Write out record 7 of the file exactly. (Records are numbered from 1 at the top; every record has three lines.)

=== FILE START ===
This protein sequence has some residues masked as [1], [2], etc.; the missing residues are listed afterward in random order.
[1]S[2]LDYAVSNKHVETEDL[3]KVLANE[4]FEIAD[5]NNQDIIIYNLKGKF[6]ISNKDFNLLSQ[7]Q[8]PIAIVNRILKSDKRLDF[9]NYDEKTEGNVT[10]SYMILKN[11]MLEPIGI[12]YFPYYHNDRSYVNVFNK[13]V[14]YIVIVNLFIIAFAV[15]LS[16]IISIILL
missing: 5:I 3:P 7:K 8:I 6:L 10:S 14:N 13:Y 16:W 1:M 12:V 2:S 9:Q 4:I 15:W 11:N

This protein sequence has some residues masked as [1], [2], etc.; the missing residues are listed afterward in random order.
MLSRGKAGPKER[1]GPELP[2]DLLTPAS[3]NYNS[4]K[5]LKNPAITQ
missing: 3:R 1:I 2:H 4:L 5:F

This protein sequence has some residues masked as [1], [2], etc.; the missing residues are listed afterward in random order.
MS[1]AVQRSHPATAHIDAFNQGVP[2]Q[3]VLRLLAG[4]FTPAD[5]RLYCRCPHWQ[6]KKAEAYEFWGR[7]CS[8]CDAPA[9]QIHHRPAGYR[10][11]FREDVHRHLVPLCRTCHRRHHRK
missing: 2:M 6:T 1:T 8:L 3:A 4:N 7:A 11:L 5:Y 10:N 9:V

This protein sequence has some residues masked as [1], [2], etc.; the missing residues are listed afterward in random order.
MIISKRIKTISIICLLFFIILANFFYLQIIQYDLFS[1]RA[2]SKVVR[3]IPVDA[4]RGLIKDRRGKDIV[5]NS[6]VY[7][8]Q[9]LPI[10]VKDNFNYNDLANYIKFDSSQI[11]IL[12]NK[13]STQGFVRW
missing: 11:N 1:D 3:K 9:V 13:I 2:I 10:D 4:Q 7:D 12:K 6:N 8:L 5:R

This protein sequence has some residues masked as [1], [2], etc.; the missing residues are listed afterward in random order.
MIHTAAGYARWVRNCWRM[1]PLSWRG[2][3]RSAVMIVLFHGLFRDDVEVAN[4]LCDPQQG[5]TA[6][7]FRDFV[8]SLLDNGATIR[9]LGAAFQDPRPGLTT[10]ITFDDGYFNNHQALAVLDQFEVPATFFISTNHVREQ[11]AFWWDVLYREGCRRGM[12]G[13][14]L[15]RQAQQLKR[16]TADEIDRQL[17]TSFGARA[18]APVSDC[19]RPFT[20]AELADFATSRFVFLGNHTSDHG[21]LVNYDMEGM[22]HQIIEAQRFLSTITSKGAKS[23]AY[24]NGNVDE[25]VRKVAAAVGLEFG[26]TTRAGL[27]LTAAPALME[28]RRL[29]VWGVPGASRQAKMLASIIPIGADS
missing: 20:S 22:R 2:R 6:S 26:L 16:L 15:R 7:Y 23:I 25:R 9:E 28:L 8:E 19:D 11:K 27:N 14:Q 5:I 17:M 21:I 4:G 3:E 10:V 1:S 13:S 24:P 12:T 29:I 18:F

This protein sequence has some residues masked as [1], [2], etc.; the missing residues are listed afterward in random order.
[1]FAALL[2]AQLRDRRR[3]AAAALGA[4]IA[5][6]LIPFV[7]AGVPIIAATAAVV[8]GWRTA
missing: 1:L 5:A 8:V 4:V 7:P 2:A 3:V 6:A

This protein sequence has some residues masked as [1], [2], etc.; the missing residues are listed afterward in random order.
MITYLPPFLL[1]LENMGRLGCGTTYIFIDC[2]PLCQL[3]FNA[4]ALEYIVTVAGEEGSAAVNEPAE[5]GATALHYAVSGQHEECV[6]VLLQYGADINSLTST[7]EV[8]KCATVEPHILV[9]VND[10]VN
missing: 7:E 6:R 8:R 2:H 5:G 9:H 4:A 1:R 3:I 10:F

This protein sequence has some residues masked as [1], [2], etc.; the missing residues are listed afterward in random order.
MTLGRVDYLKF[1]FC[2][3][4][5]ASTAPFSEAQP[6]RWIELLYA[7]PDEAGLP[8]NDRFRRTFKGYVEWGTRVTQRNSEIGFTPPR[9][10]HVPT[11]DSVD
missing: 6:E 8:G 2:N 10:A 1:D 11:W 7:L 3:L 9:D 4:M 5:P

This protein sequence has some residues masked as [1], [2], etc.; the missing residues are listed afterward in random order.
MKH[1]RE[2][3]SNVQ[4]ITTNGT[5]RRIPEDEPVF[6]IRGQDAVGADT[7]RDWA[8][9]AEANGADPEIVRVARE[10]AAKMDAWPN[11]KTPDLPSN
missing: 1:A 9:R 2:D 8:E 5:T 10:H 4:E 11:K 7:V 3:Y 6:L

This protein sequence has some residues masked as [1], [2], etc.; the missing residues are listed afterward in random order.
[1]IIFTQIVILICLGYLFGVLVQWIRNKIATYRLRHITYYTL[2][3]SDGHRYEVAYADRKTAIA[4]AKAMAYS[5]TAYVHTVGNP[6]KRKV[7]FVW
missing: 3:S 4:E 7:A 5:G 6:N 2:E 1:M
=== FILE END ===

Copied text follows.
This protein sequence has some residues masked as [1], [2], etc.; the missing residues are listed afterward in random order.
MITYLPPFLL[1]LENMGRLGCGTTYIFIDC[2]PLCQL[3]FNA[4]ALEYIVTVAGEEGSAAVNEPAE[5]GATALHYAVSGQHEECV[6]VLLQYGADINSLTST[7]EV[8]KCATVEPHILV[9]VND[10]VN
missing: 7:E 6:R 8:R 2:H 5:G 9:H 4:A 1:R 3:I 10:F